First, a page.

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RYMAN NIGHTS

“When we booked this tour, this was kind of the reason, this room,” Harry Styles told the SRO crowd at his 9/25/17 Ryman Auditorium concert. Like so many pop, rock and soul acts—and yes, even the Wu-Tang Clan, who became the storied venue’s first-ever hip-hop headliner in 2019—the Ryman is a must-play. The former church, which served as the home of the Grand Ole Opry from 1943 until 1974, has become a high temple of artistry, one that reaches beyond obvious commercial measure.

When Miley Cyrus needed a venue for her NBC Peacock Pride special, Stand by You, with LGBTQ allies Brothers Osborne, Little Big Town, Maren Morris, Mickey Guyton and Orville Peck, the Ryman was her choice. Ditto Loretta Lynn for her 85th-birthday concerts on 4/14-15/17, as well as a pair of 2015 performances from Paul Simon, Jonathan Demme’s 2006 filming of Neil Young: Heart of Gold, the documentary feature in which Young premiered the songs from his Prairie Wind LP, and Bruce Springsteen’s Ghost of Tom Joad Tour stop in 1996.

The building was erected as the Union Gospel Tabernacle in 1892 by businessman Thomas Ryman to serve as a place for tent-show revivalist Samuel Porter Jones to preach to laborers working on boats carrying goods along the Cumberland River. To help with the construction debt, the venue also played host to operas, cattle auctions, ice-skating shows, lectures and boxing matches. By 1920, Lula C. Naff—who went by L.C. Naff to sidestep the rampant sexism of the era—was booking WC Fields, Will Rogers, Bob Hope, Harry Houdini, Doris Day and Enrico Caruso, earning the Ryman its nickname, “the Carnegie Hall of the South.”

Though its first sellout was for an appearance by Helen Keller and Annie Sullivan, the Ryman would welcome packed houses for Aretha Franklin, Widespread Panic, Tyler Childers, Lizzo, Tedeschi-Trucks Band and the four nights of Kacey Musgraves’ supernova-launching residency. It also was the primary site of the two seasons of The Johnny Cash Show from 1969-1971, which paired Cash with Bob Dylan and Joni Mitchell in its premiere episode on 6/7/69 and featured the only television performance by Derek & the Dominos on 1/6/71.

Experts consider the hall’s acoustics, built for worship, among the finest in the world. But the hard wooden church pews are not built for comfort. The one dressing room was for men only, while female performers crammed into the ladies’ bathroom to check their makeup; many artists ducked through Tootsies Orchid Lounge’s backdoor across the ally for liquid respite.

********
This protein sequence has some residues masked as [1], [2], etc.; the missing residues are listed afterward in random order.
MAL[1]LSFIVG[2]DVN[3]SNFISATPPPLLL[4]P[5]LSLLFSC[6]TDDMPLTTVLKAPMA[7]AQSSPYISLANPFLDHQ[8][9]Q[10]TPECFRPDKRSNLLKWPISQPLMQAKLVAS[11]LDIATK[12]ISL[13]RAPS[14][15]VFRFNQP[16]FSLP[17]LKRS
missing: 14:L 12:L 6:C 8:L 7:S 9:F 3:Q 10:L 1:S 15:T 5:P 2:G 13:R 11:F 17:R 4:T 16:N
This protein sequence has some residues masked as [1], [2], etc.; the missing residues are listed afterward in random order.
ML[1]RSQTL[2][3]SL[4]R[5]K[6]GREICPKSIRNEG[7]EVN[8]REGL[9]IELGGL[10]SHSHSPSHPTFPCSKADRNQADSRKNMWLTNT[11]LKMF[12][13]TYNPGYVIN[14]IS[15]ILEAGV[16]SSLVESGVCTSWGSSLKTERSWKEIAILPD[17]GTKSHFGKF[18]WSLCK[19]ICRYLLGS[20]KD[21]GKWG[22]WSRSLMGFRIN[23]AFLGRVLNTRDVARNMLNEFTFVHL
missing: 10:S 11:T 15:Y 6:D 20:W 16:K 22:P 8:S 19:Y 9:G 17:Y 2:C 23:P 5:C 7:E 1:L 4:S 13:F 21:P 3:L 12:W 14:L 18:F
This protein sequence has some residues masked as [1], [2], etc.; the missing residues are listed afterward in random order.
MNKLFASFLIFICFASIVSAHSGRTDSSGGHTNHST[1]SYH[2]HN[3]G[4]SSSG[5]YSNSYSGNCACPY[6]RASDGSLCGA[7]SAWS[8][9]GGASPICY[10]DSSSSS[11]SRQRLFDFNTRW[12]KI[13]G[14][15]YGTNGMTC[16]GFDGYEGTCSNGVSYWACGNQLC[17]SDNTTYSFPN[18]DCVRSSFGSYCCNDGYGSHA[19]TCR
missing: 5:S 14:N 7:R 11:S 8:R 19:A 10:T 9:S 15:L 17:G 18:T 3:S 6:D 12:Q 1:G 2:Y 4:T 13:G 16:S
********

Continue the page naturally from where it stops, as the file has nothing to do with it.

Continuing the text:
When the Grand Ole Opry moved to its current Opry House building in 1974, the Ryman mostly sat dormant. Added to the National Register of Historic Places in 1971, the wooden structure survived periodic calls for demolition as Lower Broadway grew seedier and more dissolute.

When Emmylou Harris played three nights there in 1991, each evening’s 200 attendees were not allowed to be seated under the balcony due to structural decay. Harris and The Nash Ramblers would win a Grammy for Best Country Performance by a Duo or Group, but more importantly, those shows and the press At the Ryman subsequently reinvigorated the city’s and Gaylord Entertainment’s commitment to view the Ryman as a historic concert venue.

In the fall of ’93, major renovations began. With a new entrance, more dressing rooms and a grand staircase leading up to the balcony, the Ryman—known for sweltering heat in the summer—was finally air-conditioned. Garrison Keillor’s A Prairie Home Companion was the restored venue’s first show; Keillor’s long-running radio show had been inspired by his covering of the Ryman’s final Opry show for The New Yorker. Additional renovations have helped maintain the Ryman’s position as one of America’s premiere concert venues.

Coldplay, Ringo Starr, Foo Fighters, Maggie Rogers, Bob Weir, Elvis Costello, Drive-By Truckers, Lana Del Rey, Morrissey, Nick Jonas, Dave Chappelle, Earth, Wind & Fire, Brandi Carlile, Jackson Browne and Nick Jonas have all enjoyed the ambiance of what Architectural Digest cited as Tennessee’s most iconic building in 2018. Beyond the live recording from Jason Isbell (whose annual residencies since 2014 are must-sees), John Prine, Levon Helm, Erasure and Old Crow Medicine Show, there’s a visceral connection to history when one walks into the building.

For Nashville-raised Kesha, that meant bringing her mother Pebe Sebert—best-known for co-writing Dolly Parton’s “Old Flames (Can’t Hold a Candle to You)”—onstage in 2017. Their mother-daughter moment brought to mind the multi-generational Ryman appearances by Johnny Cash and The Carter Family as well as The Earl Scruggs Review. And after Marcus Mumford’s opening-night jitters during Mumford & Sons’ three-night 2012 residency required his leaving the stage to throw up, the band rallied to mark the occasion by performing “Wagon Wheel” without microphones from the front of the stage.

Other than Harlem’s Apollo Theater, few historic venues can compare to the 2,362-capacity room, which has won Pollstar’s Theater of the Year Award a dozen times, the last 10 wins consecutive.

Beyond the kudos, the Ryman may be the world’s most supportive proving ground. Audiences come to listen and to revere the performers onstage. For Styles, it marked the moment when the young artist with the Mick Jagger brio and full-tilt fashion flamboyance became recognized as an artist capable of penetrating nuance and real musical swagger. People still talk about his cover of Little Big Town’s “Girl Crush,” to the point that it’s mentioned on the venue’s own website. Now, that’s impact. But it’s also an almost nightly occurrence at the Ryman.

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ROCK'S NEW CHAPTER
Power pop, global glam and the return of the loud.
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